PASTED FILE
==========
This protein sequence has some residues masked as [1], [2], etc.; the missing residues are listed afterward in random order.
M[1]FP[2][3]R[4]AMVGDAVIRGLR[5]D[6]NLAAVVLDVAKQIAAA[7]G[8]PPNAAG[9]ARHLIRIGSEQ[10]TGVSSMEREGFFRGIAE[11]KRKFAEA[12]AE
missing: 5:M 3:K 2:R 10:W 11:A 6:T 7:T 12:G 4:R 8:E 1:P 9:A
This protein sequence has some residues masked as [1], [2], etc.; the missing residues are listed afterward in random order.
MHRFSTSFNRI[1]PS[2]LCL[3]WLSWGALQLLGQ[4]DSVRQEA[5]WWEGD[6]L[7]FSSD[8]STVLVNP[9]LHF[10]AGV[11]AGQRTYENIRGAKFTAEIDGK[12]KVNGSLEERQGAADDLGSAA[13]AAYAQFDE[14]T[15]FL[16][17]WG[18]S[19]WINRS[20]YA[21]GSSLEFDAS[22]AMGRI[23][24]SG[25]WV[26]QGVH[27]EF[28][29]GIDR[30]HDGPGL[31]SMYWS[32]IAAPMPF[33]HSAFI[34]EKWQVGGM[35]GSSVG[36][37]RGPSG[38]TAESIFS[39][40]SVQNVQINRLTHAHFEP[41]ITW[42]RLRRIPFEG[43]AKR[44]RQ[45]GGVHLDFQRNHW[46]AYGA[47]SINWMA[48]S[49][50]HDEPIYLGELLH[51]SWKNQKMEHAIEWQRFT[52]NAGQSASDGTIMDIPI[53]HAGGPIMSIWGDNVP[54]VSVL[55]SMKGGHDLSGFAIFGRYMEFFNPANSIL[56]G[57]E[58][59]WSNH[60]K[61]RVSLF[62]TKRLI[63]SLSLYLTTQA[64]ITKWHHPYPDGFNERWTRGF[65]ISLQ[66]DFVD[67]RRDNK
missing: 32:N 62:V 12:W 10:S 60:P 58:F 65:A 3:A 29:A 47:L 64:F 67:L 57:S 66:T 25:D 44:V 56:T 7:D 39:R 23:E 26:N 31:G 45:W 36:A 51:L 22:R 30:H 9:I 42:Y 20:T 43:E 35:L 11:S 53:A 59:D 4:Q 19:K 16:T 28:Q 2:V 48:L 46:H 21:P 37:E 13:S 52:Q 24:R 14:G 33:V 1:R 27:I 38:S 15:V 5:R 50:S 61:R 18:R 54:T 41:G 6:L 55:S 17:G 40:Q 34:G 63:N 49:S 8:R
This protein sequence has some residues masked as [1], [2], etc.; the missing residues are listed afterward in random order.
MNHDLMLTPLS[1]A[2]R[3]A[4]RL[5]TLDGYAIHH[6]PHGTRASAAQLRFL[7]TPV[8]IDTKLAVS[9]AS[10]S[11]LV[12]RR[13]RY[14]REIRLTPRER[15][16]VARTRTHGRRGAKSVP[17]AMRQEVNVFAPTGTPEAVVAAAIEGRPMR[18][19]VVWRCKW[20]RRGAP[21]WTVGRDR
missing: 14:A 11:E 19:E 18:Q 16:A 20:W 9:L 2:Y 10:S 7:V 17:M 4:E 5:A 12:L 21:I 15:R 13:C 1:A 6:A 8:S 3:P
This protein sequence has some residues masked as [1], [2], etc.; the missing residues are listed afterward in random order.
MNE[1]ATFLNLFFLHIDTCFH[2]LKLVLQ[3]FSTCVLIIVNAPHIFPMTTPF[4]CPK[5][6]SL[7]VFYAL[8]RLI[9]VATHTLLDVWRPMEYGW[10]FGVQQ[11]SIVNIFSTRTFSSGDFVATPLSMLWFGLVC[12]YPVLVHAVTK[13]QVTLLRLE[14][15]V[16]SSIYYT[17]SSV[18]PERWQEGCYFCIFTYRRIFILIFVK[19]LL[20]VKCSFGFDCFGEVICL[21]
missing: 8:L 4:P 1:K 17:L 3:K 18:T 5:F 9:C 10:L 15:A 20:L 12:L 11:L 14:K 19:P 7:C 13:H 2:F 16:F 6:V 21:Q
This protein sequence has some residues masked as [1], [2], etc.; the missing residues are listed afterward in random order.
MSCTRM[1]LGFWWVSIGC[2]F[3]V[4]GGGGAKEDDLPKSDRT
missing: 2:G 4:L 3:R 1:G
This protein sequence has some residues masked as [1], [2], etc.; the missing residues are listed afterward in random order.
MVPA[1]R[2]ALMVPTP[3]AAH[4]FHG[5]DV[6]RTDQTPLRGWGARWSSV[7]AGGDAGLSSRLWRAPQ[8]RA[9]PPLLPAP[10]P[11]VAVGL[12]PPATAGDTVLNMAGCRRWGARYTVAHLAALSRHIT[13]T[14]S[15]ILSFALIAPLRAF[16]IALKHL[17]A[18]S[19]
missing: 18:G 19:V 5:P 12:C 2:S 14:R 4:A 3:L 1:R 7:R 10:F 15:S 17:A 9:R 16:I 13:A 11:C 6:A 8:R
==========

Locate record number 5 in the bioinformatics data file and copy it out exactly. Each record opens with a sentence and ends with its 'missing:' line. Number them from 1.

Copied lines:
This protein sequence has some residues masked as [1], [2], etc.; the missing residues are listed afterward in random order.
MSCTRM[1]LGFWWVSIGC[2]F[3]V[4]GGGGAKEDDLPKSDRT
missing: 2:G 4:L 3:R 1:G